On Monday, March 9, 2015 at 3:53:17 PM UTC-4, Tony Hwang wrote:
I guess the fire was bigger than the sprinklers...... IDK, it's an
interesting point. I checked and they did have a sprinkler system.
Even more interesting, the Dems who want more regulation of
everything immediately seized on it to try
to force sprinklers into one and two family homes here in NJ, using
the Edgewater Fire as an example. Not a very good example, if you ask
On 3/9/2015 11:46 AM, firstname.lastname@example.org wrote:
Nice to hear you were accident free. I've heard a drop
or two of dish soap helps the water soak in better. Did
you spray the wood before striking a torch?
Christopher A. Young
learn more about Jesus
On 3/9/2015 4:19 AM, email@example.com wrote:
I remember from some where, sunlight UV rays
destroy pex. They try not to store it outdoors
in the sun before it's installed. or after.
Christopher A. Young
learn more about Jesus
On Mon, 09 Mar 2015 02:19:00 -0600, firstname.lastname@example.org wrote:
The beauty od PEX is it is flexible. Really no need to srimp inside a
wall. Preassemble what goes at the top - crimp it all together, then
drop the pipe down the wall to the basement in "conventional"
buildings, or stuff it up the wall to the attic in "on slab"
construction, and make the connections in the open either in the
basement or attic.
MUCH better than using a torch inside a wall to sweat fittings on
rigid copper pipe.
As for FASTER? A crimp can be done in about 5 seconds, wich is about
20 seconds less than a good sweat job and a lot faster than a
Nope, there is enough "wiggle room" for the water to expand into the
pex pipe so no great ezpansion force is exerted on the fitting. Just
like your garden hose fittings.
Paint it or cover it.. Use only good quality latex paint for painting
PEX (exterior house paint is fine) White with titanium dioxide likely
the best choice.
I have couple joints leading to water softener. I used double(one after
another) no leak, still holding after couple years. I bought the
clamps from auto parts store. MY regulated water pressure is 60 psi.
Where did you get a pex tool for $30? Most I have seen are at least $65
and those are for only one size pex. The multiple size tools are $90
and up, and then you still have to buy a GO-NOGO gauge, ($10) and a
clamp remover ($35 or more).
Then, if you're working in a tight place, you will need "tight place"
crimp tool, which is operated by tightening several bolts. That one
costs around $40. So, in the end, from the prices I've seen, to have
all the basic tools would cost around $200 (or more).
I suppose a person could do the whole job with the "tight space" tool,
but you'll probably spend 10 minutes or more per fitting. And you still
need the GO-NOGO tool, and if you screw up a crimp, you still need the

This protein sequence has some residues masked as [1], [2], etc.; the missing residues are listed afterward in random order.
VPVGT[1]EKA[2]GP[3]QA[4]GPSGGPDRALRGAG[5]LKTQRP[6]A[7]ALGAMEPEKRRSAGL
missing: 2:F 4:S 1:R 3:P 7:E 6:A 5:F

And I just know someone is going to say use "Shark Bite" connectors in
this thread. Well, at $6.00 for one 1" elbow, and much more for Tees
and other fittings, the price of that job could cost a small fortune.
Plus, those "shark bite" connectors are not fail safe. A friend called
me several years ago, and said whenever he turned on the shower in his
tub, the bathroom flooded. After ripping out a wall, we found a "shark
bite" connector right behind the pipe feeding the shower head. It was
wedged against a 2x4 block, to which the shower head pipe was secured.
The "release" portion of that connector was tight against that 2x4, and
the pex pipe had come out of the shark bite fitting. I replaced the
whole thing with copper for him.
Luckily it was not a pipe under constant pressure, ir there would have
been much more damage to the home. The rest of his home had copper
pipe, but the former owner of that home had a company remodel the
bathroom, and they installed a new shower/tub faucet assembly, and used
that PEX. Since the wall was open, we replaced the other two pieces of
PEX that went from the basement for hot and cold water to that tub
faucet, with copper.
Of course cheap ones work well for few time use. I rent the
pro quality when I need it for a job taking half a day or so.
Good result needs good tool in experienced hands. I always
like to watch pros do their work chatting with them when I
have a chance.
For all you know, pro plumbers are using this tool.
But it doesn't take a "pro" to crimp PEX. None of reviewers said they
were a "pro." And one did ~100 crimps. That's about 80 more than I'd
need to plumb my entire house.
I'd never rent an old tool when I can buy a good one new for $27.
But if you want to pay more money to feel like a "pro", you can do
that. Get the same exact tool at Lowes for $50.
3/4", came with 10 of each size ring, and does not require a go-nogo
guage. It is a ratchet crimper that will not release untill the clamp
is fully tightened. He didn't buy it online and have to wait a week -
he picked it up at the local hardware store - in stock, right off the
shelf, 5 minutes from home.
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